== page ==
How to Overcome Coronavirus-Driven Misgivings About Applying to Medical School

The novel coronavirus pandemic has brought to light, in an unprecedented way, both the challenges and the rewards of being a health care provider. News coverage has featured celebrations of providers’ bravery as they rise to meet the needs of a sickened population, yet stories have also covered the dark realities of medical care in the current climate: providers facing burnout, trauma-related symptoms and even suicide.

While the number of applications to medical school is significantly up this year, the pandemic may be causing other potential premed students to question whether becoming a physician is the right choice for them.

[READ: How to Decide If Going to Medical School and Being a Doctor Is Worth It.]

If the COVID-19 crisis is giving you pause about applying to medical school, it is important to determine the roots of your misgivings and to weigh whether they are reason enough to consider an alternate career path. These misgivings may or may not reflect your attitude toward medicine as a whole, but it is important to address them before you commit to a career in medicine.

Here are some thoughts that may be driving your uncertainty around becoming a physician.

“I’m Not Sure That I Could Step Up in a Time of Crisis.”

Caring for patients during a pandemic is frightening, and it is normal to question whether you would be able to put the health needs of others over your own at such times.

Many physicians feel that it is part of their professional and moral duties to serve patients during the ongoing pandemic. However, just because providers may feel called to serve at this time does not mean they are not scared about the consequences of doing so or that they do so without any reservations.

Chances are that before the novel coronavirus hit, most physicians would not have known how they would react as providers in the context of a global health crisis. The fact that you do not know how you would respond does not mean you are ill-suited to a career in medicine.

[Read: What to Do if Your Medical School Is Online This Fall Due to Coronavirus.]

Instead of agonizing over whether you would be able to step up in an emergency, think about whether you would be able to step up in the day-to-day practice of medicine. Are you willing to take care of patients with infectious diseases? Are you willing to leave work hours late? Are you willing to miss holidays, birthdays and other important personal occasions to fulfill your clinical duties?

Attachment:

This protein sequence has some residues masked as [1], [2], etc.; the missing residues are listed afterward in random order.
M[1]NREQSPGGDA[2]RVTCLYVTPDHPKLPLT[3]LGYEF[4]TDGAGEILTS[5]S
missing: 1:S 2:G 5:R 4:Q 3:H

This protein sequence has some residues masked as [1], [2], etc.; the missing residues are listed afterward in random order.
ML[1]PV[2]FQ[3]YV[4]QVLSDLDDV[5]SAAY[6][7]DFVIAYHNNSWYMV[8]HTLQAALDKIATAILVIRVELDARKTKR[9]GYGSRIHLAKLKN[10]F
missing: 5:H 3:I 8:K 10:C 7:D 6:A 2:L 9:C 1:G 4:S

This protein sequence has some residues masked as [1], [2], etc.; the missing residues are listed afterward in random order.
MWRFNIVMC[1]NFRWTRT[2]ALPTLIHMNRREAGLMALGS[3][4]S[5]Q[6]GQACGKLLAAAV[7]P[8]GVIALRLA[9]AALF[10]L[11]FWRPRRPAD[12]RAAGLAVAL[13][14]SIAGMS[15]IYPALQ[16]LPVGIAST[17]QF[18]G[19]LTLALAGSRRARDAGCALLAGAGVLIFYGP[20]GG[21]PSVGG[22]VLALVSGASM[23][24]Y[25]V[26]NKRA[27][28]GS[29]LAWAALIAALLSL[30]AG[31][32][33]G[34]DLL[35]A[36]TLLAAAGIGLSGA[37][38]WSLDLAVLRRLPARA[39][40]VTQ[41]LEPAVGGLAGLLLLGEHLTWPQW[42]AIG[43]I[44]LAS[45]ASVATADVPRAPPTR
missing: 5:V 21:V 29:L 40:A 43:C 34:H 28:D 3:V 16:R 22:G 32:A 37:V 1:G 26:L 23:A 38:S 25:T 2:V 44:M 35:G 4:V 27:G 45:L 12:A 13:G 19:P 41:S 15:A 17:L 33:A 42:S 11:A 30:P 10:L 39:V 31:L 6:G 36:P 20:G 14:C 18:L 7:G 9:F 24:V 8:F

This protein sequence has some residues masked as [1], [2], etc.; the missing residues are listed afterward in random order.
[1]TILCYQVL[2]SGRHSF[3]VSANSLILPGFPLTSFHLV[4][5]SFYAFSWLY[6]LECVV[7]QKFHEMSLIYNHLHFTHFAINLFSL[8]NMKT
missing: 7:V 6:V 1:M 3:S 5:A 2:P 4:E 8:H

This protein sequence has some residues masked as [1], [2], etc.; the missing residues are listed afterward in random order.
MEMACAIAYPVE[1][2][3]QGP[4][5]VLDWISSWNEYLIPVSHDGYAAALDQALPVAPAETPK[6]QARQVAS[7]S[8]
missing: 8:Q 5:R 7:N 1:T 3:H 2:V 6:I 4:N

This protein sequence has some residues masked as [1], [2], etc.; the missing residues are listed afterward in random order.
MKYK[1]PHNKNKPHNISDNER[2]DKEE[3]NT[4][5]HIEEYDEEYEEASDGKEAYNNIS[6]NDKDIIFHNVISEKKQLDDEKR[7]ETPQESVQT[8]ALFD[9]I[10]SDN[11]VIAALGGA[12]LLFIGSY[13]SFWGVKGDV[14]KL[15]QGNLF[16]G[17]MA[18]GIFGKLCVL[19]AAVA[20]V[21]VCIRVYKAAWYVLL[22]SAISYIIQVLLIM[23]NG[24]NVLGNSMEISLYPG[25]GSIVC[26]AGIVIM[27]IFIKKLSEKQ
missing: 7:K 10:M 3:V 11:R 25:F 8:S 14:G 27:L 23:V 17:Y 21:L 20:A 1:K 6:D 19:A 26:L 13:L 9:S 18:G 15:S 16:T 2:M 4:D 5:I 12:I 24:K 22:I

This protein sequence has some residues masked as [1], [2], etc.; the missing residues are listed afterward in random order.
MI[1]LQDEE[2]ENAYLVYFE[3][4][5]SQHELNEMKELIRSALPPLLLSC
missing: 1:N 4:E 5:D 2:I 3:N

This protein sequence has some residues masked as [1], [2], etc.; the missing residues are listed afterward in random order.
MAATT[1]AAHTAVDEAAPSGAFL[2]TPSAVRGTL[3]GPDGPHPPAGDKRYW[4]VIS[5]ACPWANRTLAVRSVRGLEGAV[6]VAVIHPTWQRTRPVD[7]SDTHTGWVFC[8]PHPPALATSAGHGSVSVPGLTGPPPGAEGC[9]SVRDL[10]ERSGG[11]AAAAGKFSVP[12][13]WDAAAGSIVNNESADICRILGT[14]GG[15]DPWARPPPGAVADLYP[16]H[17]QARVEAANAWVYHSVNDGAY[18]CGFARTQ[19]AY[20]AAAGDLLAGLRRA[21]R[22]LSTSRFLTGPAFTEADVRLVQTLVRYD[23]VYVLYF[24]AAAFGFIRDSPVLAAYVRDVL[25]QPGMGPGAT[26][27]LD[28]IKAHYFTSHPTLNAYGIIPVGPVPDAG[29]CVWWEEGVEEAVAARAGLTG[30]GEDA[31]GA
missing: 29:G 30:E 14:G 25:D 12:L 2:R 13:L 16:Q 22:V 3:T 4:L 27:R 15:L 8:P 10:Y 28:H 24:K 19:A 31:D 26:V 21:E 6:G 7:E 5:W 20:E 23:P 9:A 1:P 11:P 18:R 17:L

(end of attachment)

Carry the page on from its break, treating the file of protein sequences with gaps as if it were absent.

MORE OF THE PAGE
Focus on your ability to perform during ordinary times, remembering that the current medical climate is extraordinary.

“I’m Not Sure if Taking on This Much Debt Is a Good Idea in Light of the Current Economy.”

Med school is expensive, and for most students that means taking on loans and being unable to earn any appreciable sum of money for four years. After the stock market crash this past spring and millions filing for unemployment due to pandemic-related job losses, you may be wary of plunging yourself into debt during these precarious financial times.

[Read: What the Coronavirus Pandemic Means for Premed Students.]

While it is likely that our economy will move toward recovery in the coming years, you should consider your current financial situation and occupational goals before you apply to medical school, especially if your finances have been affected by COVID-19. Financial misgivings are perhaps best addressed with a financial advisor who knows your circumstances and can help walk you through the economic consequences of pursuing a medical education at this time.

“To Be Honest, the Science and Medicine of COVID-19 Aren’t Interesting to Me.”

In general, all prospective med students should have some interest in the way basic science research affects clinical medicine. After all, medicine is ultimately a discipline based in empiricism and scientific inquiry.

But as research on the novel coronavirus rolls out, some premed students may be alarmed by their lack of interest in the subject. While you certainly do not have to become enamored by the intricacies of this virus and its potential treatment, it is prudent to examine whether your lack of interest indicates a wider disinterest in science.

Disinterest in one virus — no matter how newsworthy it is — should not deter you from pursuing medicine. But not being interested in the pharmacologic mechanisms of drugs, the workings of the immune system or how pathogens cause infection could indicate a general lack of interest in medicine.

If you are worried about lacking interest in COVID-19 or broader areas of medicine, speak to a premed adviser, physician mentor or medical student to help determine if your professional goals are truly aligned with a career in medicine.

More from U.S. News

How to Discuss Coronavirus in Medical School Admissions Essays

Coronavirus, Other Public Health Issues Key for Medical School Applicants

Volunteer Activities for Premed Students During Coronavirus Outbreak

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